For a project that needs a cooling fan e.g. an enclosed Raspberry Pi4 can require cooling - a small custom printed circuit board (PCB) has been designed with a PNP transistor as a switch that can switch the fan on/off by the setting of a GPIO pin HIGH/LOW.
Using this PCB, populated with its few simple components, a cooling requirement can be controlled by a short Python program that:
- periodically checks the CPU temperature (using the 'vcgencmd measure_temp' command), and
- switches the fan on at a threshold high temperature and switches it off again at a lower threshold temperature.
The two sides of the 'bare' PCB are shown in the image above left and the 3 images below show the various stages of a test build.
A typical use is shown in the image on the right where a Raspberry Pi4 is mounted in a custom3D printed enclosure (shown here without its enclosing lid) and an additional custom 3D printed bracket is used to mount the PCB control board.
Some simple test/development Python code has been developed that can be run continuously that:
- on start-up reads a pair of high/low threshold temperatures and an operational wait interval in seconds from a text file
- periodically checks the CPU temperature after each wait interval
- switches the fan on/off depending upon the measured CPU temperature and the high/low threshold values, and
- keeps track of the accumulative fan on/off periods of time which is then periodically written out to a log file (where the log file only keeps a maximum number of records to stop it getting bigger and bigger)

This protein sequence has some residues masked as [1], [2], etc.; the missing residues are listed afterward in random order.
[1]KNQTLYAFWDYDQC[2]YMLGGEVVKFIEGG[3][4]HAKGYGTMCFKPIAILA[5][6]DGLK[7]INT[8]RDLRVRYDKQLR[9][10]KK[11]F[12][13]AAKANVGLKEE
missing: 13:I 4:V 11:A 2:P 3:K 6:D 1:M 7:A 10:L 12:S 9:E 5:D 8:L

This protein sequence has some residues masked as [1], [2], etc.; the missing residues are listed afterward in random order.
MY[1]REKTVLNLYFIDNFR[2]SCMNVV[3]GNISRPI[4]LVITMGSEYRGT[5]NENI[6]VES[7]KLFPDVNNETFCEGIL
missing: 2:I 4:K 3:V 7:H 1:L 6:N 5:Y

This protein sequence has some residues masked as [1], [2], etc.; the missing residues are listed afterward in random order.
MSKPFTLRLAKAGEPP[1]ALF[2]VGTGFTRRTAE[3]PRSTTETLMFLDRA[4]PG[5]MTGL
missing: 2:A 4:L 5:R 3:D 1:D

With the use of this arrangement for the PCB/fan with a Raspberry Pi4 in its fully enclosed 3D printed housing, it was found that:
- for high/low thresholds of 45/40oC and the Raspberry Pi 4 in more or less an idle state (but obviously running the fan control code!), the fan was on for about 13% of the time in an ambient environment of c.20oC
- but for high/low thresholds of 55/50oC and the Pi still more or less idle, the fan was always off, i.e. passive/natural convection within the enclosure was enough to keep the CPU below 55oC which is a very acceptable operational level, when the Pi is just in a idle state
- however for another scenario, where the Raspberry Pi 4 is continuously running an Apache webserver with an associated MariaDB database, high/low thresholds of 58/48oC made the fan run for less than 10% of the time in an ambient environment of c.22oC
The images below further illustrate a Raspberry Pi 4 in the 3D printed fan-cooled case:
The 3D print designs for the case and the PCB mounting bracket can be downloaded from the Prusa web site here.
All the currently available maker project information: